“I like your website. What software did you use?”
I get questions like this occasionally. Sometimes they’re about a website, a video or some other webby thing I had a hand in creating. Oddly, nobody asked that question about our book or the play I wrote a couple of years ago: “I liked that comedy you wrote. What software did you use?” And I rarely hear anybody remark to a city employee, “hey, that’s a nice ditch you dug. What shovel did you use?”
I’d imagine that people who spend all their time being creative with new tools–web designers, animators and so forth–get asked this question all the time. I’m guilty of doing it myself. I remember, for example, asking Rob about his process in creating his Noise to Signal comics.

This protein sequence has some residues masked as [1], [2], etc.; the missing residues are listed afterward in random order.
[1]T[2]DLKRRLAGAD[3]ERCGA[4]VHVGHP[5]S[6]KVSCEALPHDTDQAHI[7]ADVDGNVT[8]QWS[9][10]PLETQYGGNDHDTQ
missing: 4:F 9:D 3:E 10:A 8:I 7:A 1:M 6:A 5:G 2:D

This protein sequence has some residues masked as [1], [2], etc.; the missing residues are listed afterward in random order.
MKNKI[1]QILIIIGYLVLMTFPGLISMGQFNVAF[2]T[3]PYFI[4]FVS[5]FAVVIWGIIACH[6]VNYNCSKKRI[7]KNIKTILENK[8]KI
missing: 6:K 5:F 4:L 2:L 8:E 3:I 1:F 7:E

I was just curious more than anything. A lot of times, I think people are asking the “what software did you use?” question so that they can replicate your efforts. It may be subconscious, but they think “if I had that software, I could do that too”. And maybe they could.
In creative enterprises–from a pencil sketch to a feature film–the tool is the thing that matters least. What matters is that weird combination of skill, clever decisions, intuition, good fortune and the Flying Spaghetti Monster’s blessing that makes for a successful creative project. For example, Jorge Colombo drew this week’s New Yorker cover using Brushes, an iPhone app.
In thinking about this topic, I’m reminded of Arthur C. Clarke’s third law: “any sufficiently advanced technology is indistinguishable from magic.”. Most of us don’t understand the in’s and out’s of how you create a website or a digitally-animated short. As such, we tend to ascribe the ‘magic’ of the creation to the tool, as opposed to the creators.
What do you think? Do you ever get asked this question?